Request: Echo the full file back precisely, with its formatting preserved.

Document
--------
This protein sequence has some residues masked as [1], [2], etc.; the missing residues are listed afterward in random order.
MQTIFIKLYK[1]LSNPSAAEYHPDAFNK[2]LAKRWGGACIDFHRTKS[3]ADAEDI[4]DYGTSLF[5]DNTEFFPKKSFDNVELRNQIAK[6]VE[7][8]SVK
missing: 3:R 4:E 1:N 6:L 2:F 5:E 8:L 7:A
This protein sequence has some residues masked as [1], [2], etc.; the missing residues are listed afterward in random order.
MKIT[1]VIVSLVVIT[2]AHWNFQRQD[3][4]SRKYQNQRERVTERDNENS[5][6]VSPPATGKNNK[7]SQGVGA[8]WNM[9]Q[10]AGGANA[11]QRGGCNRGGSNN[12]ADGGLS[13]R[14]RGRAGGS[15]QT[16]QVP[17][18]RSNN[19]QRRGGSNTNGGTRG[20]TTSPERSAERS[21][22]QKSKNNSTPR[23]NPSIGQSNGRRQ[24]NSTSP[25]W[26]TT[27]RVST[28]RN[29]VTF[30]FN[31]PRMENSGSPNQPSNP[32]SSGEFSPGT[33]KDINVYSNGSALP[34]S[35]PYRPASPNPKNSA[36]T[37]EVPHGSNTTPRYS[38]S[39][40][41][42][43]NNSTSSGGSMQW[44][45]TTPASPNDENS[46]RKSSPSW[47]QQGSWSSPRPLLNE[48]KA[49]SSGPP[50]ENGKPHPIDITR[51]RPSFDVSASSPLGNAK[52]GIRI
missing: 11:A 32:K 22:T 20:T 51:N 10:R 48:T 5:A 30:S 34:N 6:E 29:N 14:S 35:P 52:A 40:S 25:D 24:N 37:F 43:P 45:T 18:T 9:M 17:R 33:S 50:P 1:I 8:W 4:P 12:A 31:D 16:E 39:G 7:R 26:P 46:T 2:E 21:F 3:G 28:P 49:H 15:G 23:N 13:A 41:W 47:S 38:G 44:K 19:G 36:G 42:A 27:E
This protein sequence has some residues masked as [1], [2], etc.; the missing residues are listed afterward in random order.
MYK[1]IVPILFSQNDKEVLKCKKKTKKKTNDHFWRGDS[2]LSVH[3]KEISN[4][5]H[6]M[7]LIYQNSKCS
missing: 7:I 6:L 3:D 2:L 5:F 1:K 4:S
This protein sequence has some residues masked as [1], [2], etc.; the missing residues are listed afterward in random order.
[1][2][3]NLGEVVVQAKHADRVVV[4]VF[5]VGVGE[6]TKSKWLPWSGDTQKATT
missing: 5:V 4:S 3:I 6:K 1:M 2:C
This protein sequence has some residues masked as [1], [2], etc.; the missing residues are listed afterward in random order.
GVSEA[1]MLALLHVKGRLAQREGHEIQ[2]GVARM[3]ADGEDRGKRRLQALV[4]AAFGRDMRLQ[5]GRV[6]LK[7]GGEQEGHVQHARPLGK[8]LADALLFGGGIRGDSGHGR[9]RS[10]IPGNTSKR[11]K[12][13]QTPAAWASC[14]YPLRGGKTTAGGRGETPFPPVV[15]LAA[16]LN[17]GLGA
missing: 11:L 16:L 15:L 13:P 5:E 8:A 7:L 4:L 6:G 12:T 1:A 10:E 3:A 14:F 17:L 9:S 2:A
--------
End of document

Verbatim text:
This protein sequence has some residues masked as [1], [2], etc.; the missing residues are listed afterward in random order.
MQTIFIKLYK[1]LSNPSAAEYHPDAFNK[2]LAKRWGGACIDFHRTKS[3]ADAEDI[4]DYGTSLF[5]DNTEFFPKKSFDNVELRNQIAK[6]VE[7][8]SVK
missing: 3:R 4:E 1:N 6:L 2:F 5:E 8:L 7:A
This protein sequence has some residues masked as [1], [2], etc.; the missing residues are listed afterward in random order.
MKIT[1]VIVSLVVIT[2]AHWNFQRQD[3][4]SRKYQNQRERVTERDNENS[5][6]VSPPATGKNNK[7]SQGVGA[8]WNM[9]Q[10]AGGANA[11]QRGGCNRGGSNN[12]ADGGLS[13]R[14]RGRAGGS[15]QT[16]QVP[17][18]RSNN[19]QRRGGSNTNGGTRG[20]TTSPERSAERS[21][22]QKSKNNSTPR[23]NPSIGQSNGRRQ[24]NSTSP[25]W[26]TT[27]RVST[28]RN[29]VTF[30]FN[31]PRMENSGSPNQPSNP[32]SSGEFSPGT[33]KDINVYSNGSALP[34]S[35]PYRPASPNPKNSA[36]T[37]EVPHGSNTTPRYS[38]S[39][40][41][42][43]NNSTSSGGSMQW[44][45]TTPASPNDENS[46]RKSSPSW[47]QQGSWSSPRPLLNE[48]KA[49]SSGPP[50]ENGKPHPIDITR[51]RPSFDVSASSPLGNAK[52]GIRI
missing: 11:A 32:K 22:T 20:T 51:N 10:R 48:T 5:A 30:S 34:N 6:E 29:N 14:S 35:P 52:A 40:S 25:D 24:N 37:F 43:P 45:T 18:T 9:M 17:R 33:S 50:P 1:I 8:W 4:P 12:A 31:D 16:E 39:G 7:R 26:P 46:T 2:E 21:F 3:G 28:P 49:H 15:G 23:N 13:A 41:W 47:S 38:G 44:K 19:G 36:G 42:A 27:E
This protein sequence has some residues masked as [1], [2], etc.; the missing residues are listed afterward in random order.
MYK[1]IVPILFSQNDKEVLKCKKKTKKKTNDHFWRGDS[2]LSVH[3]KEISN[4][5]H[6]M[7]LIYQNSKCS
missing: 7:I 6:L 3:D 2:L 5:F 1:K 4:S
This protein sequence has some residues masked as [1], [2], etc.; the missing residues are listed afterward in random order.
[1][2][3]NLGEVVVQAKHADRVVV[4]VF[5]VGVGE[6]TKSKWLPWSGDTQKATT
missing: 5:V 4:S 3:I 6:K 1:M 2:C
This protein sequence has some residues masked as [1], [2], etc.; the missing residues are listed afterward in random order.
GVSEA[1]MLALLHVKGRLAQREGHEIQ[2]GVARM[3]ADGEDRGKRRLQALV[4]AAFGRDMRLQ[5]GRV[6]LK[7]GGEQEGHVQHARPLGK[8]LADALLFGGGIRGDSGHGR[9]RS[10]IPGNTSKR[11]K[12][13]QTPAAWASC[14]YPLRGGKTTAGGRGETPFPPVV[15]LAA[16]LN[17]GLGA
missing: 11:L 16:L 15:L 13:P 5:E 8:A 7:L 4:L 6:G 12:T 1:A 10:E 3:A 14:F 17:L 9:S 2:A